Bipolar disorder is a mental illness that causes extreme shifts in mood, behavior, attention, and energy level. These shifts can result in a high, referred to as a manic episode, or a low, known as a depressive episode. Symptoms of bipolar disorder typically emerge in early adulthood, around the age of 25, but symptoms can also develop in childhood or the teenage years.1
Because teens experience changes in all areas of life, including their brains and bodies, it can be difficult to know whether changes in mood are a typical rite of passage or a sign of something more concerning. If either parent has experienced mental illness, or if a teen as has experienced trauma or extreme stress in their life, then they may be at higher risk for a mood disorder. The following are signs of mood episodes that might indicate a presence of bipolar disorder:2
Symptoms of Manic Episode
· elevated or irritable mood
· increase in energy
· acting silly in an unusual way
· quick to become angry or irritable
· risky behaviors such as substance use or sexual promiscuity
· trouble concentrating
· needing less sleep
· talking quickly and changing topics frequently
· grandiose sense of self-esteem
Symptoms of Depressive Episode
· depressed or irritable mood
· decreased pleasure in favorite activities
· changes in eating
· changes in sleep
· lack of energy
· complaints of headache or stomachache
· thinking about of death or suicide
People often associate depression with sadness and mania with elevated mood. Sometimes, however, children and teens will exhibit an irritable mood when they are depressed or manic.3 It’s important to talk to your child’s pediatrician or another mental health professional if you have any concerns. Symptoms may be related to other conditions, including attention-deficit hyperactivity disorder, major depression, substance use, or other physical ailments.
Because symptoms can be very disruptive to home life, school life, and other relationships, early treatment is key to helping your teen find a stable, healthy routine for managing symptoms. Early treatment can also lower the risk for substance use or suicidal behaviors among people with the disorder.
Treatment for teens with bipolar disorder typically involves a combination of medication and therapy.
Medication may include a combination of drugs, which can include antidepressants, mood stabilizers, antipsychotics, and/or anti-anxiety medication. Be patient, as it may take several tries before your teen finds the right medication with the fewest side effects. Because there is increased risk of suicidal thoughts for young people who take antidepressants, encourage your teen to share with you, their doctor, or their school counselor if they experience this thinking.4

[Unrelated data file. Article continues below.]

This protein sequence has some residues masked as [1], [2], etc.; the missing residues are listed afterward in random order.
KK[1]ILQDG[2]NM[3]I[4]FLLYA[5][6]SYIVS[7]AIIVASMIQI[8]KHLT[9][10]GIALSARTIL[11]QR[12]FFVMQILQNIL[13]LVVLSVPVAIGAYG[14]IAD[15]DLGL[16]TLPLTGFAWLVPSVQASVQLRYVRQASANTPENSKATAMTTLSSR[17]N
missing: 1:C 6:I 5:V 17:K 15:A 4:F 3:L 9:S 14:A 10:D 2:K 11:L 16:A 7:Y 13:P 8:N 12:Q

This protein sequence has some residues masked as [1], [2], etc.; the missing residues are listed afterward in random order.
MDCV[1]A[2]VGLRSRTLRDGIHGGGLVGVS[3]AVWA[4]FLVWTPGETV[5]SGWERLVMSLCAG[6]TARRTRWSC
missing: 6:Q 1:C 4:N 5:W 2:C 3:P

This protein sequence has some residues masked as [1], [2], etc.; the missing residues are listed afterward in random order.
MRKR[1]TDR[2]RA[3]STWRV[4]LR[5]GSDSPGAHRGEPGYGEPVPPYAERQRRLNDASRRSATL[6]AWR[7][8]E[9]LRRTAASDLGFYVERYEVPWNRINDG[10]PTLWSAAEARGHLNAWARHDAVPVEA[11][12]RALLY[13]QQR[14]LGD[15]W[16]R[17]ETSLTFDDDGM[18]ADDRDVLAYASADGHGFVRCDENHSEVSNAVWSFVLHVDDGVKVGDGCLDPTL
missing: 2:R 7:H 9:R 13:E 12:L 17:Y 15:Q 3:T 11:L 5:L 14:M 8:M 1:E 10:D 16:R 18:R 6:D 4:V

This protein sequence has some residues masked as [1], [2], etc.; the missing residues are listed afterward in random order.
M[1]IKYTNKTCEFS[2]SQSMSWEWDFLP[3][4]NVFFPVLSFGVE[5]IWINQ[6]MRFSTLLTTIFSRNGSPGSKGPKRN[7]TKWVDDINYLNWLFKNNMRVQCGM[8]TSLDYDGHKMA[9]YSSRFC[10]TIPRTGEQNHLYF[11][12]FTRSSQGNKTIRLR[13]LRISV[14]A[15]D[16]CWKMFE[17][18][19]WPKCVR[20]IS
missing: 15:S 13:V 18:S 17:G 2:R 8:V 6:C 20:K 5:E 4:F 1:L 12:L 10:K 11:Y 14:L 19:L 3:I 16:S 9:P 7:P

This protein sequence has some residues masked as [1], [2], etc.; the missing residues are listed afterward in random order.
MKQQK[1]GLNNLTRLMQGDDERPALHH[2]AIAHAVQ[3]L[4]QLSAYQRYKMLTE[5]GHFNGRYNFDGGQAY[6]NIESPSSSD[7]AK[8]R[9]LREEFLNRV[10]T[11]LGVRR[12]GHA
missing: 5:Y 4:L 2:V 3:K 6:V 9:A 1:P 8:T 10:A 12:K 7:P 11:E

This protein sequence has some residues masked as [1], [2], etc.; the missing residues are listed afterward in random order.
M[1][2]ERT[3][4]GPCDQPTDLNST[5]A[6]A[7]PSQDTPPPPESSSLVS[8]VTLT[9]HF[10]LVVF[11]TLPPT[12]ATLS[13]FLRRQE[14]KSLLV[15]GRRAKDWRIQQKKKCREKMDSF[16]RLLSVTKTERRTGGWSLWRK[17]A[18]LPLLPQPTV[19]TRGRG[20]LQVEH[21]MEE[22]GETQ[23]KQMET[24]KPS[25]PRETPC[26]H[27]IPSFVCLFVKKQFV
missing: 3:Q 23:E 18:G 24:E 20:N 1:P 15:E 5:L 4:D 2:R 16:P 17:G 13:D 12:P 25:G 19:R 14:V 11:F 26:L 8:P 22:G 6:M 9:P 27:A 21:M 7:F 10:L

Therapy can be an important part of treatment for bipolar disorder. To be a successful adult, your teen will have to learn how to cope with symptoms, manage their medication, develop healthy habits, and navigate risks of substance abuse and other behaviors. Therapy can also help a teen learn to challenge negative thinking, encourage higher self-esteem, and also simply provide a safe place for them to feel heard and voice their concerns.
School support can be vital for a successful transition into adulthood. Recruit school counselors for added support, and consult with them about whether an Individualized Education Program might be best for your teen.5 If your teen is in college, encourage them to connect with school mental health resources and the office of disability services for added support.
Crisis support may be needed if your child is experiencing an extreme high or low. You can call 911, help them to an emergency room, or call the National Suicide Prevention Lifeline at 1-800-273-TALK (8255) or their TTY number at 1-800-799-4TTY (4889).
How can I support my teen?
Parent support and feedback can help professionals assess the effectiveness of medication and therapy interventions. Help your child keep track of their moods and symptoms they will need to report at their next appointment. Encourage them to use their own creativity and self-knowledge to generate strategies for managing symptoms effectively. Also, don’t forget to take care of yourself. Peer support groups, individual counseling, and family counseling can be useful for parents of teens with mental illness. The less anxious you are, the more your child will feel empowered to take responsibility for their mental and physical health.
Bipolar disorder is treatable and manageable. What steps can you take today to support your teen on their journey to good mental health?